Juleen is a nurse, and spends her nights and weekends caring for the critically ill in the local cardiac unit. She was with my grandfather in the last few days of his life as he struggled for breath, as he slipped further and further from us and finally let go. She sees families in moments of despair and joy, in the good and the bad, and treats them all with compassion and grace. When we gathered last month for a neighborhood craft day she brought a hot pot of soup, even though she had been sick herself, even though she knew she couldn’t stay, even though she was being pulled in a dozen directions at once. She knows that is it important to nourish both the body and the soul.
Paige is a mother of six young children who spends her time teaching local youth about family history, interesting them in the past and the connections that make their lives mean more, that help tie them to their families and communities in important and foundational ways. To listen to her talk about the stories that create a family, that are the building blocks of what we become is like listening to the greatest playwrights and authors recite their masterpieces. She makes the dry fragmented pieces of history come alive for her students and for everyone who hears her, creating connections between our past and our present, allowing us to envision the future.
Jessica is a geek. Not in the sense of being odd or out of place, but in the sense of someone who is passionate and dedicated to something unique and interesting. For Jessica it is cosplay—creating and fashioning a character as a type of performance. I have seen her spend hours and days and weeks poring over photos, recreating the smallest of details in a costume and a character. For many involved in cosplay it is just something fun, a way to pass the time; but for Jessica it is an avenue of service, getting her involved in the community, bringing awareness to special needs and organizations, serving children and youth, bringing magic wherever she goes—creating fandoms of love.
One woman I know leaves her house regularly at 4 a.m. to help serve veterans a hot breakfast. One 89-year-old woman works in her daughter’s yard every week. And still another struggles to speak to her neighbor every day, even though they are separated by not only a fence, but a language barrier—one speaking only English, the other only Spanish.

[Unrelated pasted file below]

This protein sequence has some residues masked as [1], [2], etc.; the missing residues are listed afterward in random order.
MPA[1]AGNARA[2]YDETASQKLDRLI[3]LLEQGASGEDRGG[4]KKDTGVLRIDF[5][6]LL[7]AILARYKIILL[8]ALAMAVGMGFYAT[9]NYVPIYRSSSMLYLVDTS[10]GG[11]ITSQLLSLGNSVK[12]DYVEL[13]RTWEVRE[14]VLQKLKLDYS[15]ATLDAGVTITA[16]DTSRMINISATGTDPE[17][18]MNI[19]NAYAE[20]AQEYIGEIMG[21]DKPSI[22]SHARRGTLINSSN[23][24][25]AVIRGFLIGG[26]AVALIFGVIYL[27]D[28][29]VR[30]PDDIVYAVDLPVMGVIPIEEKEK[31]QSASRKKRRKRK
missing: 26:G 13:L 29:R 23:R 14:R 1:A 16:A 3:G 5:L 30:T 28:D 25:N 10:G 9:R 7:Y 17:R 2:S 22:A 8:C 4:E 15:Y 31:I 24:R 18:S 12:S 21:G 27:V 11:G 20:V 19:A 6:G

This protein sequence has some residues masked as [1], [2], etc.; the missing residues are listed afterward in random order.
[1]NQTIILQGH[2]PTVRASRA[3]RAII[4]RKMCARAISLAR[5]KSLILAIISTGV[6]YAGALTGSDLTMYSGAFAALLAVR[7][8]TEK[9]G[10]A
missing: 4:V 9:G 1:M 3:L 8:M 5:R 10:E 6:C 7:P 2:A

These are a few moments, a few snapshots of service as the women that I see around me watch over one another, create acts of love and joy, and bring abundance wherever they are. These women believe in the power of small and simple things to create change, and that belief is manifested in action—for we cannot believe unless we act on that belief. Action is at the basis of our vision of the world—if we truly see and value the importance of the people around us how can we help but serve and act and get involved where we can? We can create a thriving, vibrant community together when we approach life with abundance, when we seek out the small moments of peace and joy, when we minister and serve those we associate with.
Approaching our lives from a position of scarcity leaves us feeling worried about whether we will have enough and leads to a sense of competition, suspicion, and fear. But fostering a culture of abundance leads to collaboration, generosity, and growth. If we believe that our actions will lead to an increase in knowledge and positive change we will find ourselves seeking out healthy interactions where we can share our knowledge and skills, advocate for the welfare of others, and serve with open hearts.
We need to be women with a vision, a vision to lead ourselves out of the darkness of negativity and fear. We need to be women of action, prepared to make our vision a reality, lighting the lives of those around us. When we do this, when we serve and minister, we will find ourselves fostering a positive culture of abundance: abundant service, abundant love, and abundant friendship. Each one of us a single snowflake—unique and beautiful in our ability to change the world.
Written by ShelliRae Spotts